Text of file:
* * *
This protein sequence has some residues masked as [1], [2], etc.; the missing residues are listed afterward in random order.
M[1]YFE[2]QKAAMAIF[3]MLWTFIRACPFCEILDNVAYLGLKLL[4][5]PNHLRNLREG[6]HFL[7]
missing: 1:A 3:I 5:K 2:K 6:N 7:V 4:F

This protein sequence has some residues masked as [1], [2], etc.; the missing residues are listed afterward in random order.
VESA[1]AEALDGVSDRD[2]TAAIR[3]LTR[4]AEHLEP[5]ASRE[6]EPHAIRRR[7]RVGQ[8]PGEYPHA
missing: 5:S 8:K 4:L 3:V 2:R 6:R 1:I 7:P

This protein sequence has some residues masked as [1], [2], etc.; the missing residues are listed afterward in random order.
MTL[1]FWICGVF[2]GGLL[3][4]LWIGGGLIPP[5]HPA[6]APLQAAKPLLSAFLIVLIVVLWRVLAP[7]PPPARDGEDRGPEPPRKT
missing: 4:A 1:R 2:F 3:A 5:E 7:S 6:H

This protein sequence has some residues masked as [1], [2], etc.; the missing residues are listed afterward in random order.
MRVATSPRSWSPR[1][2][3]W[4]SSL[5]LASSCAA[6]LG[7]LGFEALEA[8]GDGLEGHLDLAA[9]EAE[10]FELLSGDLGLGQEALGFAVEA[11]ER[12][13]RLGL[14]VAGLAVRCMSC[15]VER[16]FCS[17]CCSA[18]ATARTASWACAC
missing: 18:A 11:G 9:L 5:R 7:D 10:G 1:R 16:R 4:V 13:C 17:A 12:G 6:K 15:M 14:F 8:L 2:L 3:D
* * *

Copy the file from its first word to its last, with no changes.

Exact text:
This protein sequence has some residues masked as [1], [2], etc.; the missing residues are listed afterward in random order.
M[1]YFE[2]QKAAMAIF[3]MLWTFIRACPFCEILDNVAYLGLKLL[4][5]PNHLRNLREG[6]HFL[7]
missing: 1:A 3:I 5:K 2:K 6:N 7:V 4:F

This protein sequence has some residues masked as [1], [2], etc.; the missing residues are listed afterward in random order.
VESA[1]AEALDGVSDRD[2]TAAIR[3]LTR[4]AEHLEP[5]ASRE[6]EPHAIRRR[7]RVGQ[8]PGEYPHA
missing: 5:S 8:K 4:L 3:V 2:R 6:R 1:I 7:P

This protein sequence has some residues masked as [1], [2], etc.; the missing residues are listed afterward in random order.
MTL[1]FWICGVF[2]GGLL[3][4]LWIGGGLIPP[5]HPA[6]APLQAAKPLLSAFLIVLIVVLWRVLAP[7]PPPARDGEDRGPEPPRKT
missing: 4:A 1:R 2:F 3:A 5:E 7:S 6:H

This protein sequence has some residues masked as [1], [2], etc.; the missing residues are listed afterward in random order.
MRVATSPRSWSPR[1][2][3]W[4]SSL[5]LASSCAA[6]LG[7]LGFEALEA[8]GDGLEGHLDLAA[9]EAE[10]FELLSGDLGLGQEALGFAVEA[11]ER[12][13]RLGL[14]VAGLAVRCMSC[15]VER[16]FCS[17]CCSA[18]ATARTASWACAC
missing: 18:A 11:G 9:L 5:R 7:D 10:G 1:R 16:R 4:V 13:C 17:A 12:G 6:K 15:M 14:F 8:L 2:L 3:D